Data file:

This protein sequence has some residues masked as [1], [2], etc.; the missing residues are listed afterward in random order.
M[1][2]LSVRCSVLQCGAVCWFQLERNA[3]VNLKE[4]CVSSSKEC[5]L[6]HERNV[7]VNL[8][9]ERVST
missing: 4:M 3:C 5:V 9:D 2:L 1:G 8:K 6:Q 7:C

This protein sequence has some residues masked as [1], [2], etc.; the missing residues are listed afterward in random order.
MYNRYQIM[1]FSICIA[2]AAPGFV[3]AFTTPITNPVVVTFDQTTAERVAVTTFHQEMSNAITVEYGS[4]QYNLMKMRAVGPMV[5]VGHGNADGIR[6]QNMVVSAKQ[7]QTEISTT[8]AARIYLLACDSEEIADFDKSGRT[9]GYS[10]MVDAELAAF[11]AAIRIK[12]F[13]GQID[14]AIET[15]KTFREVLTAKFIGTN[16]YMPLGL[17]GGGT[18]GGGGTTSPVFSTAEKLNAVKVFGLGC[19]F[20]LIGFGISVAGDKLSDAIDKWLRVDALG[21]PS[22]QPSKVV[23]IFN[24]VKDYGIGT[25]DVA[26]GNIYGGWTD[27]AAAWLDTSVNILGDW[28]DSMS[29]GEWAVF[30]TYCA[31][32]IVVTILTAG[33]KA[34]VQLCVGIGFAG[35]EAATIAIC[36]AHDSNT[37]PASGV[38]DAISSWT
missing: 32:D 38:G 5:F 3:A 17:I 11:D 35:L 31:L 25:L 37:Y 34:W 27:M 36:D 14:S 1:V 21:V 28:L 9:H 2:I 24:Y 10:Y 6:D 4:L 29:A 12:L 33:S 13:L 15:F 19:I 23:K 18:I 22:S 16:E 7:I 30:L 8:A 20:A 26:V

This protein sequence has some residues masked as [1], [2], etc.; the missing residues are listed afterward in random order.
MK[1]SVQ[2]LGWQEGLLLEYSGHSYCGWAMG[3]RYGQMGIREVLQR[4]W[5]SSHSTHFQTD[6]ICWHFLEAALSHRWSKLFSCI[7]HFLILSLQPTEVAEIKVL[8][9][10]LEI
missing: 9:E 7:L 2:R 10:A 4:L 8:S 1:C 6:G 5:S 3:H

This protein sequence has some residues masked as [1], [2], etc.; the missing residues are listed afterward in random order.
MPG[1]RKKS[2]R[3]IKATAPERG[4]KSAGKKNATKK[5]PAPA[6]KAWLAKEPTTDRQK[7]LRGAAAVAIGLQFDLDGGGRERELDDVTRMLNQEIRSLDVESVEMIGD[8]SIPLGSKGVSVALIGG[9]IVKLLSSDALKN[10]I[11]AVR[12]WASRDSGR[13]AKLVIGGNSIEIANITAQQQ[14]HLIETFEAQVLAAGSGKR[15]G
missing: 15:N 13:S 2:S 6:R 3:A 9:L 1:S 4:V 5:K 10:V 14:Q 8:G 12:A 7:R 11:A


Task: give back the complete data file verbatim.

This protein sequence has some residues masked as [1], [2], etc.; the missing residues are listed afterward in random order.
M[1][2]LSVRCSVLQCGAVCWFQLERNA[3]VNLKE[4]CVSSSKEC[5]L[6]HERNV[7]VNL[8][9]ERVST
missing: 4:M 3:C 5:V 9:D 2:L 1:G 8:K 6:Q 7:C

This protein sequence has some residues masked as [1], [2], etc.; the missing residues are listed afterward in random order.
MYNRYQIM[1]FSICIA[2]AAPGFV[3]AFTTPITNPVVVTFDQTTAERVAVTTFHQEMSNAITVEYGS[4]QYNLMKMRAVGPMV[5]VGHGNADGIR[6]QNMVVSAKQ[7]QTEISTT[8]AARIYLLACDSEEIADFDKSGRT[9]GYS[10]MVDAELAAF[11]AAIRIK[12]F[13]GQID[14]AIET[15]KTFREVLTAKFIGTN[16]YMPLGL[17]GGGT[18]GGGGTTSPVFSTAEKLNAVKVFGLGC[19]F[20]LIGFGISVAGDKLSDAIDKWLRVDALG[21]PS[22]QPSKVV[23]IFN[24]VKDYGIGT[25]DVA[26]GNIYGGWTD[27]AAAWLDTSVNILGDW[28]DSMS[29]GEWAVF[30]TYCA[31][32]IVVTILTAG[33]KA[34]VQLCVGIGFAG[35]EAATIAIC[36]AHDSNT[37]PASGV[38]DAISSWT
missing: 32:D 38:G 5:F 3:A 17:I 11:D 35:L 31:L 25:L 37:Y 34:W 27:M 36:D 14:S 1:V 21:V 28:L 9:H 2:I 24:Y 10:Y 6:D 4:L 29:A 12:L 33:S 13:L 15:F 19:I 23:K 18:I 22:S 16:E 7:I 30:L 8:A 20:A 26:V

This protein sequence has some residues masked as [1], [2], etc.; the missing residues are listed afterward in random order.
MK[1]SVQ[2]LGWQEGLLLEYSGHSYCGWAMG[3]RYGQMGIREVLQR[4]W[5]SSHSTHFQTD[6]ICWHFLEAALSHRWSKLFSCI[7]HFLILSLQPTEVAEIKVL[8][9][10]LEI
missing: 9:E 7:L 2:R 10:A 4:L 8:S 1:C 6:G 5:S 3:H

This protein sequence has some residues masked as [1], [2], etc.; the missing residues are listed afterward in random order.
MPG[1]RKKS[2]R[3]IKATAPERG[4]KSAGKKNATKK[5]PAPA[6]KAWLAKEPTTDRQK[7]LRGAAAVAIGLQFDLDGGGRERELDDVTRMLNQEIRSLDVESVEMIGD[8]SIPLGSKGVSVALIGG[9]IVKLLSSDALKN[10]I[11]AVR[12]WASRDSGR[13]AKLVIGGNSIEIANITAQQQ[14]HLIETFEAQVLAAGSGKR[15]G
missing: 15:N 13:S 2:S 6:R 3:A 9:L 1:S 4:V 5:K 10:V 14:Q 8:G 12:A 7:R 11:A